One of the casualties of the Covid crisis has been the grand exhibition that was planned to take place this month to mark exactly 175 years of colours making at Cresswell. The Colours Memories Group, which was organising the event, now say they’ll postpone until next year.
So, we thought we’d give you a little reminder of what’s happened on the Cresswell site over the past 175 years, using a timeline. Older folk will recognise some of the names and younger ones may get an idea of what a proud history it was.
Back through the years
Even before the most famous Blythe Colour Works was set up by the River Blithe in Cresswell (on the site of what is now the Blythe Business Park), there had been colours making going on here for over forty years. Colours for the pottery industry are made from various naturally-occurring rocks and minerals, and the making of colours from such materials was (and is) a specialist part of the pottery industry.
In the early days, the process of making such materials needed to be by a river which could then drive a waterwheel. In its turn, the power generated from the wheel could drive a grinding mill… in which the specially chosen mineral rocks could be ground down to a powder – ready for later use when added in pottery firings.
Cresswell was an ideal spot: being on the River Blithe; being 100 yards from Cresswell Railway Station (from where materials could travel on to the Potteries in Stoke); and on cheap land.
1850s: Cresswell Mill appears in the records, relating to a boring
for coal in 1856. Probably Cresswell Mill was both a flint and
bone mill as the scale of both operations and the processing would be similar.
1860s : Along Waterworks Lane (opposite the Izaak Walton), John Docksey (sometimes spelt Doxey) established a flint-grinding mill by 1861. He then went into colours-manufacturing too. You can still see the remains of some brickwork of an old mill on the spot (though that short length of the river has dried up now). John Docksey died in 1900 and he is buried alongside his wife if at St Mary’s Church in Cresswell.
For more about Cresswell’s mill-stream, click here.
1870 (September) : Historians’ date for the beginning of colour making at Cresswell
1880s : A partnership of two businessmen, Pigott and Scarratt, set up a ‘Blythe Colours’ works on the opposite side of the road from Docksey’s first mill. They named it after the river (which they spelt Blythe, not Blithe as it should be).
1908 (possibly 1910) : Fred Wildblood buys the Piggott & Scarratt business – the Wildblood family would be the main owners of Blythe Colours for the next fifty and more years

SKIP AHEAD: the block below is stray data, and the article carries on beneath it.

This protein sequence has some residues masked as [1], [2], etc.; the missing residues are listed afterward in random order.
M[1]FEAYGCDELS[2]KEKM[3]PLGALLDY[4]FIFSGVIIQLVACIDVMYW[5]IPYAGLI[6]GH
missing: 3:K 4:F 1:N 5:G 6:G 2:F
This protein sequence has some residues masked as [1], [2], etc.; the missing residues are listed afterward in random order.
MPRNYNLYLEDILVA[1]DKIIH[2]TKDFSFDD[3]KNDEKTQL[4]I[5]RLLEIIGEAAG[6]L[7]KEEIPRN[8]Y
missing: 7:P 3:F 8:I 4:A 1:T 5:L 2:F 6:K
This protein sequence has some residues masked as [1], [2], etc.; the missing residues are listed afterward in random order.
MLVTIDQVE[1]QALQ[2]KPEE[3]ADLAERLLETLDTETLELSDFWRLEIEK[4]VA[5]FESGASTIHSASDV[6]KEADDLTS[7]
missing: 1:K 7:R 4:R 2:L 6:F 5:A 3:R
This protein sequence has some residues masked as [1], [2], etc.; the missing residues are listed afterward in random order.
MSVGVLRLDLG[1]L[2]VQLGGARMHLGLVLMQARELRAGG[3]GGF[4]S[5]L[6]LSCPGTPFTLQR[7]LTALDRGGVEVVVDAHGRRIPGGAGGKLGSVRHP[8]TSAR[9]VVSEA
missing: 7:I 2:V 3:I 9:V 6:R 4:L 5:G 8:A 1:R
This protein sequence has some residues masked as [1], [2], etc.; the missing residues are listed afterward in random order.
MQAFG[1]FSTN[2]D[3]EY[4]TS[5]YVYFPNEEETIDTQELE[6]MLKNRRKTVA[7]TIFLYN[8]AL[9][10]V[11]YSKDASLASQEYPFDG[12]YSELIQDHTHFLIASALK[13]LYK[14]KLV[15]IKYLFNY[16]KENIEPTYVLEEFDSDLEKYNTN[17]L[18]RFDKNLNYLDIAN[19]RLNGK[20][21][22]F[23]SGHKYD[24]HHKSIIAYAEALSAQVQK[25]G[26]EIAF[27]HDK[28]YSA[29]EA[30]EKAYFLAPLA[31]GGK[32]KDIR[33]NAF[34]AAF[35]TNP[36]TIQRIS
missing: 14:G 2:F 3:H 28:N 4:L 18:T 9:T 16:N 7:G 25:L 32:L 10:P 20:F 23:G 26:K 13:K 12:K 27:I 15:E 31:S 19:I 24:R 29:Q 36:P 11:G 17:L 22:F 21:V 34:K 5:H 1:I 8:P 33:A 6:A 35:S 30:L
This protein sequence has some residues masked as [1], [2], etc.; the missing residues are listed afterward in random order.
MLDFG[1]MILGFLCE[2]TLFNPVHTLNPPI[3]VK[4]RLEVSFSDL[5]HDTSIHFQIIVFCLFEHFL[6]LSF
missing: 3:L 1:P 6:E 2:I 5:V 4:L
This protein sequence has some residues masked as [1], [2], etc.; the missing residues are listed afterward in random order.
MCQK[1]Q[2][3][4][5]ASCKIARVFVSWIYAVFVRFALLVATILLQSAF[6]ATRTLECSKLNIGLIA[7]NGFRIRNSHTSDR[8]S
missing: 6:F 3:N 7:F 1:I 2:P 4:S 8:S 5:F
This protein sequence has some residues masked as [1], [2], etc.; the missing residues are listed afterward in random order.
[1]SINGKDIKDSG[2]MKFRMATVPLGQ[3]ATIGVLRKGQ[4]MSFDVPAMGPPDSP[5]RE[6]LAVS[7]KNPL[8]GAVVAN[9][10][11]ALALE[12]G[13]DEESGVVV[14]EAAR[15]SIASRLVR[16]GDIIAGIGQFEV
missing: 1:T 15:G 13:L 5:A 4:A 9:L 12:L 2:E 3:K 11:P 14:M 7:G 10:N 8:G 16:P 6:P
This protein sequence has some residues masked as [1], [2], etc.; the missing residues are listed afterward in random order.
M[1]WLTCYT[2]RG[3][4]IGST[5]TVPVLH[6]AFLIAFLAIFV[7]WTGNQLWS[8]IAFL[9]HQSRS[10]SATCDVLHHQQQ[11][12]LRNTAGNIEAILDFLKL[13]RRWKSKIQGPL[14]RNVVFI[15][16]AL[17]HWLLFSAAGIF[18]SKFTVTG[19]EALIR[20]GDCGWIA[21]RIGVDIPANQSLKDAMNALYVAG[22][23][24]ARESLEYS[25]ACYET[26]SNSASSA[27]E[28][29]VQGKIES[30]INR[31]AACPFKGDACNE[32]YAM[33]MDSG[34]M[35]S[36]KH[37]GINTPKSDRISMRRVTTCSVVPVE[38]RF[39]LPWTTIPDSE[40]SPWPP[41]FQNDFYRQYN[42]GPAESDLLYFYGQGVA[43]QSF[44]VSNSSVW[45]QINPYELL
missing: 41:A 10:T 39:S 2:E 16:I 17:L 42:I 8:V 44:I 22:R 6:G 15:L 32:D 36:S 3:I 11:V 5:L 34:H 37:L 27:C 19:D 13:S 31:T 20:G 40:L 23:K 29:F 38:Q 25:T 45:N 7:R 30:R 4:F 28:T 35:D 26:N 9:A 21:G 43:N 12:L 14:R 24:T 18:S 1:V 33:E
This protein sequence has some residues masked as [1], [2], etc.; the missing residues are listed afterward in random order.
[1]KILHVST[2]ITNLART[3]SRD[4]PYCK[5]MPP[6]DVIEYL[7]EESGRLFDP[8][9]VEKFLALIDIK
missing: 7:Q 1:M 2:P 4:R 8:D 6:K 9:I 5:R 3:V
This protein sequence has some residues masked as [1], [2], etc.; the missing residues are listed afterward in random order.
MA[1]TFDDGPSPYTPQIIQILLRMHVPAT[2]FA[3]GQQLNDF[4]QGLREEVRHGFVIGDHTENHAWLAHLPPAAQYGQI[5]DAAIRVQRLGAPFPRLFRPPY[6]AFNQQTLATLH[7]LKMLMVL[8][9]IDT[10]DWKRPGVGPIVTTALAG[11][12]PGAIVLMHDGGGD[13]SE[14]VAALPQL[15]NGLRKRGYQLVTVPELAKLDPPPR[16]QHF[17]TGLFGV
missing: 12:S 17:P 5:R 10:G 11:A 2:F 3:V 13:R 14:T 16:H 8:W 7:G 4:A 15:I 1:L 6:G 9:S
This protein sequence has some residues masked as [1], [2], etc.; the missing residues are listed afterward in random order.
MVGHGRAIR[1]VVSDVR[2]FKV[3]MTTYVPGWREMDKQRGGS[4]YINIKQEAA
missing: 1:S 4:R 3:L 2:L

1914 : Within a few years of the Wildblood buy-out Blythe Colour Works was one of the most advanced and successful of its kind in Europe
1920 : Waterwheel abandoned as source of power – replaced by electricity
1926 : The company’s Sports Ground was opened. The land is still used for sport today, half by Blythe Cricket Club, half by Draycott Sports Centre
1936 : Blythe Colour Works Limited established as public company. All directors initially were Wildblood family members.
1936-37 : Local builder Harry Mountford (the father of the late Cresswell stalwart Neville Mountford) built a row of homes on the western side of Sandon Road, opposite the Colour Works (each home cost £325 in those days!). Blythe Colours bought the first four in the row: Arthur Bennett (works engineer) took the second house, and Oswald (Ozzie) Vavasour the third (Ozzie’s son Hugh became the sales director; Hugh and his wife Monique are buried at St Mary’s in Cresswell).
1938 : New office block built – which can still be seen on the business park today (at the side of the bowling green)
1943-44 : As part of the war effort, American military units specialising in chemical processing were permitted use of the company’s laboratories and laundry. The soldiers lived in huts on Camp Bolero (which is now Rookery Crescent). Click here for more on that story.
1955 : Laboratory Block and Showroom opened.
1963 : Johnson Matthey bought Blythe Colours.
1979 : A new canteen was built (now the Quick Quick Slow Dance Studio)
1992 : The ‘Blythe Colours’ name was discontinued; new name was ‘Johnson Matthey Colour and Print Division’.
1994 : Formation of Cookson Matthey Ceramics, a 50:50 joint venture between Johnson Matthey plc and Cookson Group plc. Some manufacturing moved from Cresswell to Meir. However, the Fusible Colour (enamel) Department remained at Cresswell until near to the final closure of the works.
2014 : Closure of the Johnson Matthey business at Cresswell.
2016 : The Cheadle History Group and a few Cresswell residents join forces to persuade Johnson Matthey to donate the Colour Works archive (of more than 700 items) to the local community – and are successful. The archive is now housed in Blythe Bridge Library, where it is accessible to researchers, who should contact Cheadle Discovery Group for details about access at firstname.lastname@example.org. (See full story of the archive by clicking here.)
Well, we hope you enjoyed this potted history, but – can you add any information? (Corrections are also welcome!). Please email us if you have anything to add.
For further information about the Blythe Colours Memories project, click to see hundreds of photographs from down the years, as well as a checklist of nearly everyone who worked here.
For further information about the Cheadle Discovery Group, a local history society which runs the Blythe Colours History project, please click here.
There is also a public Blythe Works Memories Facebook group for anyone interested in the old Colour Works.
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